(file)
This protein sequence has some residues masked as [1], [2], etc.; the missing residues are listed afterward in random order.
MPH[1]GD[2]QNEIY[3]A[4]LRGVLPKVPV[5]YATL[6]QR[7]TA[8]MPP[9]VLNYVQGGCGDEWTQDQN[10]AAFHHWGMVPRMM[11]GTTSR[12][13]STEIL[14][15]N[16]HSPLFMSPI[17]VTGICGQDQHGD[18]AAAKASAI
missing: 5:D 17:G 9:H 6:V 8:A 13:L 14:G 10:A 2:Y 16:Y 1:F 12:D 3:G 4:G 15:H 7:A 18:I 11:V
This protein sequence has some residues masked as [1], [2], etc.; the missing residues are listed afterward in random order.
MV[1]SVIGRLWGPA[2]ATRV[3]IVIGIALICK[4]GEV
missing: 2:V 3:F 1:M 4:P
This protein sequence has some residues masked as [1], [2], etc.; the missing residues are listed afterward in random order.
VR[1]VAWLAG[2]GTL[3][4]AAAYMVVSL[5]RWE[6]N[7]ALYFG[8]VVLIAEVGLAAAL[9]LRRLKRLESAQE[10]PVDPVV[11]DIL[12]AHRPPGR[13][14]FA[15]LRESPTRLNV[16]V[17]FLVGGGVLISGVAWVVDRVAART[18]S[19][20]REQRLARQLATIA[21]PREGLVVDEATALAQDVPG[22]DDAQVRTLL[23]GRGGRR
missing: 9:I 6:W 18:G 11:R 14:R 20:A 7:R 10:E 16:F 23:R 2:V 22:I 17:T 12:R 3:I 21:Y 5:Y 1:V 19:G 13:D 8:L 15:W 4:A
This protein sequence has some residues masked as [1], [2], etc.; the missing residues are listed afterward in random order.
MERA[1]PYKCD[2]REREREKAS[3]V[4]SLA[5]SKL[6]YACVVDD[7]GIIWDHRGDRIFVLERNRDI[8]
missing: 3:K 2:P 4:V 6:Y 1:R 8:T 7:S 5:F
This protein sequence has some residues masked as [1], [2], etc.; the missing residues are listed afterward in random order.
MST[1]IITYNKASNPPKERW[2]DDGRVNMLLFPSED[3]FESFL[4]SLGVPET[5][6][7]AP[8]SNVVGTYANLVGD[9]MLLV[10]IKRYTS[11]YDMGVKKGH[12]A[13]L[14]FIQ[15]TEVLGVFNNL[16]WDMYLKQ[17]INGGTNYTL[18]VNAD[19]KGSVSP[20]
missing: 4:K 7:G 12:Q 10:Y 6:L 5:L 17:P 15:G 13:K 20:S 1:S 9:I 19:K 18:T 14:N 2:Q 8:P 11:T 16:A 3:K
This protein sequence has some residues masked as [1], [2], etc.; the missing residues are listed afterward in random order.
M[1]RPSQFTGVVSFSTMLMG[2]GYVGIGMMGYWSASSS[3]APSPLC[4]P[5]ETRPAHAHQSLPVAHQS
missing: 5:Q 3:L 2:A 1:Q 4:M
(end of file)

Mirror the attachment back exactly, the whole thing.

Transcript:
This protein sequence has some residues masked as [1], [2], etc.; the missing residues are listed afterward in random order.
MPH[1]GD[2]QNEIY[3]A[4]LRGVLPKVPV[5]YATL[6]QR[7]TA[8]MPP[9]VLNYVQGGCGDEWTQDQN[10]AAFHHWGMVPRMM[11]GTTSR[12][13]STEIL[14][15]N[16]HSPLFMSPI[17]VTGICGQDQHGD[18]AAAKASAI
missing: 5:D 17:G 9:H 6:V 8:A 13:L 14:G 10:A 2:Y 16:Y 1:F 12:D 3:G 4:G 15:H 7:A 18:I 11:V
This protein sequence has some residues masked as [1], [2], etc.; the missing residues are listed afterward in random order.
MV[1]SVIGRLWGPA[2]ATRV[3]IVIGIALICK[4]GEV
missing: 2:V 3:F 1:M 4:P
This protein sequence has some residues masked as [1], [2], etc.; the missing residues are listed afterward in random order.
VR[1]VAWLAG[2]GTL[3][4]AAAYMVVSL[5]RWE[6]N[7]ALYFG[8]VVLIAEVGLAAAL[9]LRRLKRLESAQE[10]PVDPVV[11]DIL[12]AHRPPGR[13][14]FA[15]LRESPTRLNV[16]V[17]FLVGGGVLISGVAWVVDRVAART[18]S[19][20]REQRLARQLATIA[21]PREGLVVDEATALAQDVPG[22]DDAQVRTLL[23]GRGGRR
missing: 9:I 6:W 18:G 11:R 14:R 20:A 7:R 10:E 16:F 23:R 2:V 22:I 17:T 12:R 3:I 21:Y 5:Y 1:V 19:G 13:D 8:L 15:W 4:A
This protein sequence has some residues masked as [1], [2], etc.; the missing residues are listed afterward in random order.
MERA[1]PYKCD[2]REREREKAS[3]V[4]SLA[5]SKL[6]YACVVDD[7]GIIWDHRGDRIFVLERNRDI[8]
missing: 3:K 2:P 4:V 6:Y 1:R 8:T 7:S 5:F
This protein sequence has some residues masked as [1], [2], etc.; the missing residues are listed afterward in random order.
MST[1]IITYNKASNPPKERW[2]DDGRVNMLLFPSED[3]FESFL[4]SLGVPET[5][6][7]AP[8]SNVVGTYANLVGD[9]MLLV[10]IKRYTS[11]YDMGVKKGH[12]A[13]L[14]FIQ[15]TEVLGVFNNL[16]WDMYLKQ[17]INGGTNYTL[18]VNAD[19]KGSVSP[20]
missing: 4:K 7:G 12:Q 10:Y 6:L 5:L 17:P 15:G 13:K 20:S 1:S 9:I 19:K 18:T 14:N 2:Q 8:P 11:T 16:A 3:K
This protein sequence has some residues masked as [1], [2], etc.; the missing residues are listed afterward in random order.
M[1]RPSQFTGVVSFSTMLMG[2]GYVGIGMMGYWSASSS[3]APSPLC[4]P[5]ETRPAHAHQSLPVAHQS
missing: 5:Q 3:L 2:A 1:Q 4:M